A group of companies that develop technology that drives self-driving cars is concerned about their Chinese counterparts.

Members of the association, known as the Lidar Coalition, create Light Detection and Ranging devices. These systems, when combined with radar, enable autonomous vehicles to recognize automobiles or people and produce highly detailed maps of everything they encounter.

According to the corporations, the technology can capture vast amounts of sensitive data about US infrastructure and may be utilized by Chinese firms on military vehicles to make them self-driving.

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The industry of self-driving cars is at a crossroads. It has garnered hundreds of millions of dollars in investment in recent years, sparking speculation that their cars may soon become popular. However, this has not occurred, and other Lidar enterprises have either consolidated or gone bankrupt.

And, with the Lidar business faltering, it’s unclear whether China poses a true national security danger in self-driving cars or if this is a self-serving move to disadvantage global competitors.

Meanwhile, Chinese competitors such as Hesai Group can provide competing items at a significant cost, according to Brunno Moretti, product vice president at San Jose, California-based Cepton Inc. According to Yole Intelligence, Hesai controls 47% of the automotive Lidar market.

Hesai Lidar is used by Kodiak Robotics, Inc., a self-driving trucking company in the United States. Inertial Labs Inc., a US government contractor, announced in May that it had chosen the company “to provide perception and navigation capabilities” for its “autonomous marine, land, and aerial based systems.”

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“From a technical standpoint, Hesai’s side- and rear-facing Lidar is among the best on the market, which is why they are among the most widely-used Lidar sensors in the industry,” stated Don Burnette, founder and CEO of Kodiak. Hesai did not react to a comment request.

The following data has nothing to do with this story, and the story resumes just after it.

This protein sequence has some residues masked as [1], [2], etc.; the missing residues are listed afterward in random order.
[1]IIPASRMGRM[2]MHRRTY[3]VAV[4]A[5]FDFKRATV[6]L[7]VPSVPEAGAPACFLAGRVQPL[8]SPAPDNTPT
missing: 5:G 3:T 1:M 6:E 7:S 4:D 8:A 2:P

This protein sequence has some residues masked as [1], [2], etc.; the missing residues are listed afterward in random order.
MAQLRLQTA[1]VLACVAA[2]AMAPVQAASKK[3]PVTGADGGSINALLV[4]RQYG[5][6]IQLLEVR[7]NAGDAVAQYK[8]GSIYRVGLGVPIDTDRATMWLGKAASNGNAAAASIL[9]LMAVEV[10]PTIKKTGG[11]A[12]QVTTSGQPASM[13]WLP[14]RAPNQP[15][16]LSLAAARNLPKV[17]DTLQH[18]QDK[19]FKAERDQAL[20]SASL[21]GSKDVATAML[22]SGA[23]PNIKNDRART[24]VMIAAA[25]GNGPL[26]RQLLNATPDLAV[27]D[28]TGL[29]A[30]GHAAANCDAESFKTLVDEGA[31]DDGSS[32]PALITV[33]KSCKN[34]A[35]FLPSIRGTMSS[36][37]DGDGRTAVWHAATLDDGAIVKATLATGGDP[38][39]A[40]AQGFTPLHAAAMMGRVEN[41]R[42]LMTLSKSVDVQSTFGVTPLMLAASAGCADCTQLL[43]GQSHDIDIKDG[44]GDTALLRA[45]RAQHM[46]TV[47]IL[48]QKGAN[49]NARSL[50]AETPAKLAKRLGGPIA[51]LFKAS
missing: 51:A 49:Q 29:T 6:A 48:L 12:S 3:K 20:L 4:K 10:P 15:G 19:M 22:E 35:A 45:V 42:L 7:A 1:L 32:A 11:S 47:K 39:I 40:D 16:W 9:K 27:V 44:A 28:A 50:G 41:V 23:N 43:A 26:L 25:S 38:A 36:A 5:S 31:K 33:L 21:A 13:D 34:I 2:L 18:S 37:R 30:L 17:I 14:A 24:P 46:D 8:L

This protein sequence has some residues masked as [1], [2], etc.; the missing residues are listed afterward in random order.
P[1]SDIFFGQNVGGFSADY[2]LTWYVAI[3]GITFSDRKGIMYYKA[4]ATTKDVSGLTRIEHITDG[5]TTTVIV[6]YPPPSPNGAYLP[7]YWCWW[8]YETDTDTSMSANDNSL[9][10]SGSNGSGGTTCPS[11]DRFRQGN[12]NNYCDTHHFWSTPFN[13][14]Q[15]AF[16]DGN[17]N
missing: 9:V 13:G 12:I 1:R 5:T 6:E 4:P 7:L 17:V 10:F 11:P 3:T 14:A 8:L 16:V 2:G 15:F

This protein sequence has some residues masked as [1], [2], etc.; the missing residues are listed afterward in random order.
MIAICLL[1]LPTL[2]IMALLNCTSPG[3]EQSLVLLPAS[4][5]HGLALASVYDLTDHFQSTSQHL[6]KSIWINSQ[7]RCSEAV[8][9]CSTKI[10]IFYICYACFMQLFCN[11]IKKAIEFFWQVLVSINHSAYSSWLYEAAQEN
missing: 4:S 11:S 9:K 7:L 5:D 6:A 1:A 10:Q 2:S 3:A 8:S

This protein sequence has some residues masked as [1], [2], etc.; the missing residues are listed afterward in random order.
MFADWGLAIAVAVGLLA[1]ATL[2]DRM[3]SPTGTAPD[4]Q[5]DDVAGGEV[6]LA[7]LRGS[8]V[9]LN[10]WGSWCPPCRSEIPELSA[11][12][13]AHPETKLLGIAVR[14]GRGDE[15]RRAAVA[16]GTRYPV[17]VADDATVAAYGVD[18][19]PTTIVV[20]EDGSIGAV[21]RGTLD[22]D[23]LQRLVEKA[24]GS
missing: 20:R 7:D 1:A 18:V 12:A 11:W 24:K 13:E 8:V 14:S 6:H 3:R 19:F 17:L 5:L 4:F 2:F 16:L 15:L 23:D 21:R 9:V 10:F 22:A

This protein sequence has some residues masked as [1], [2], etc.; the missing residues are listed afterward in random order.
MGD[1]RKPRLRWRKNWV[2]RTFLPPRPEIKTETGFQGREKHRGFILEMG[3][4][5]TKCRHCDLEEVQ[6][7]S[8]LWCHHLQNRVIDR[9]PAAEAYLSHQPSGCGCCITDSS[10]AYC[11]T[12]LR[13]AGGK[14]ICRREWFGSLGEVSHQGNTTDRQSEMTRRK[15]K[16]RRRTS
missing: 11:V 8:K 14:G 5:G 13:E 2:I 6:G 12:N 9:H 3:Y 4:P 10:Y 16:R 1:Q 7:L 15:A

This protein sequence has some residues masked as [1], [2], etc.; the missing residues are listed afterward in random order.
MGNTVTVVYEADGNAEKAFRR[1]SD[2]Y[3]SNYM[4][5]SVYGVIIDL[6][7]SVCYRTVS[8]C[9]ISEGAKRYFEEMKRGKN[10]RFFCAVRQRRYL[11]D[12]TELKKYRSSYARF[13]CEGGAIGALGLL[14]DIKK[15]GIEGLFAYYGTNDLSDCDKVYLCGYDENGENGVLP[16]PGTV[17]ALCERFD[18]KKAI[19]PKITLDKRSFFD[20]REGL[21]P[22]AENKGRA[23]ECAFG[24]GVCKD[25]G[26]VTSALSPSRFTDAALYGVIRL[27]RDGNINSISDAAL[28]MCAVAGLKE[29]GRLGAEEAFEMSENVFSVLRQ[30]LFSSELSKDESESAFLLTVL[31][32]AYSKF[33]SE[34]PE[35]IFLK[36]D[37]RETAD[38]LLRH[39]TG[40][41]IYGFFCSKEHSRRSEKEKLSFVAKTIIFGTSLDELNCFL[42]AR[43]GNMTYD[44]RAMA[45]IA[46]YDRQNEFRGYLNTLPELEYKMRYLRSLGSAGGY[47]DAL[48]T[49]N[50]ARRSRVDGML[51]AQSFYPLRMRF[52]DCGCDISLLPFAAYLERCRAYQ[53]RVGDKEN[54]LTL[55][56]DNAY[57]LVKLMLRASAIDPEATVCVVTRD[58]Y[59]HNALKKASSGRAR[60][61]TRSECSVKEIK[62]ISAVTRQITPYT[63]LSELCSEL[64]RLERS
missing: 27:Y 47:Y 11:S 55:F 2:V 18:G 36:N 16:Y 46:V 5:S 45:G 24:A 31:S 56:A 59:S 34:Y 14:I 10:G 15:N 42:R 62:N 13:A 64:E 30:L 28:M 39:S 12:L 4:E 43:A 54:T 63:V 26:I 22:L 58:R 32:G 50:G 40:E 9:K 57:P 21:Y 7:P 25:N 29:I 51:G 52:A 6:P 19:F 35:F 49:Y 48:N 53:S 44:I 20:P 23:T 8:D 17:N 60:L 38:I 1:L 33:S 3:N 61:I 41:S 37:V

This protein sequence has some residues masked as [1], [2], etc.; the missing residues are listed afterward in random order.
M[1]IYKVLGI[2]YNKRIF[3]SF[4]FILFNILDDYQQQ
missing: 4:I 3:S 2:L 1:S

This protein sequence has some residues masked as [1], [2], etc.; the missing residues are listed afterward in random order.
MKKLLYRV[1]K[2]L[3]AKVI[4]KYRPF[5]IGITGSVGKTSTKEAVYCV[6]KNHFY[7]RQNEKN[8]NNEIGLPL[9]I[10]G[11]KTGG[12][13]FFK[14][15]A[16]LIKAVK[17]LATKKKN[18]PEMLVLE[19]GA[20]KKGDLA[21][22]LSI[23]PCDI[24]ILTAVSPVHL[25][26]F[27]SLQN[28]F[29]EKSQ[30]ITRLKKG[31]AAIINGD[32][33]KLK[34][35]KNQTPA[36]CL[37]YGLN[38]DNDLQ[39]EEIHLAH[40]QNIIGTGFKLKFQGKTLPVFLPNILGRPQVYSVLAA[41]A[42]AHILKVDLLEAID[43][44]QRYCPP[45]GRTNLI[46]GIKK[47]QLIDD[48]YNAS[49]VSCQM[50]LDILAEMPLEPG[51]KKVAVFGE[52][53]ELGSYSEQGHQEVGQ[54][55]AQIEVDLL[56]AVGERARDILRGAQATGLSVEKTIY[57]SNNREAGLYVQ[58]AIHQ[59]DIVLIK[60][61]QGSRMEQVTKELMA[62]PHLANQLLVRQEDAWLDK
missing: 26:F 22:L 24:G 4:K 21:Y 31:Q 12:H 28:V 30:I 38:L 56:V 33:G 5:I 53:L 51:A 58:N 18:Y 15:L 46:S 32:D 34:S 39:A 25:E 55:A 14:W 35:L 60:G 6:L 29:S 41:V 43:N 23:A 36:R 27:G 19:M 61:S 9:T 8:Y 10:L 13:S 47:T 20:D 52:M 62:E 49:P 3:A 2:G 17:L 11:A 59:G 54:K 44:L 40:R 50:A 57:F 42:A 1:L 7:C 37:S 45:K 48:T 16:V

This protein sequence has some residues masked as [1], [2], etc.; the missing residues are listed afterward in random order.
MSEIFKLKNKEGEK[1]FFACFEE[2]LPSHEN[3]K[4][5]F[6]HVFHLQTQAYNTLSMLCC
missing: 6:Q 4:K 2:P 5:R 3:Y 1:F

Kodiak, on the other hand, has stated that it would like Congress to create a new federal regulatory structure for autonomous vehicles to replace the current patchwork approach.

Meanwhile, the group seeks to discourage Detroit from doing business with Chinese firms. Its lobbying tactic includes sending a 20-page white paper to policymakers and automakers that outlines the “financial, reputational, and legal risks” presented by Chinese Lidar.

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A request for comment was not returned by the Alliance For Automotive Innovation, a trade body that represents US automakers.

When asked to comment on the claims made by US manufacturers and legislators, a spokesperson for the Chinese Embassy replied, “We hope that the United States will abide by international economic and trade rules, respecting the rights of enterprises to carry out normal investment and trade activities.”

Some members of Congress are also concerned about losing ground to China in the field of Lidar technology. Their concerns stem not only from competitiveness, but also from what they perceive to be a threat to national security presented by technology.

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Four US legislators, including Rep. Debbie Dingell and Rep. Tim Walberg, signed a letter to Transportation Secretary Pete Buttigieg and Commerce Secretary Gina Raimondo earlier this month, reiterating the coalition’s concerns. They stated in the letter that China prohibits US autonomous car businesses from operating or testing in China. “By not prohibiting Chinese companies from operating in the United States in exchange,” they concluded, “we are ceding a significant strategic advantage.”

The government of Joe Biden looks to be paying attention. Buttigieg warned in a recent interview with Reuters that autonomous vehicle technology may become the latest battlefield in the current technological cold war between the United States and China.

“Whether we’re talking about hardware or software, there are concerns about transportation technologies in the same way that there are concerns about telecom or TikTok,” he said.


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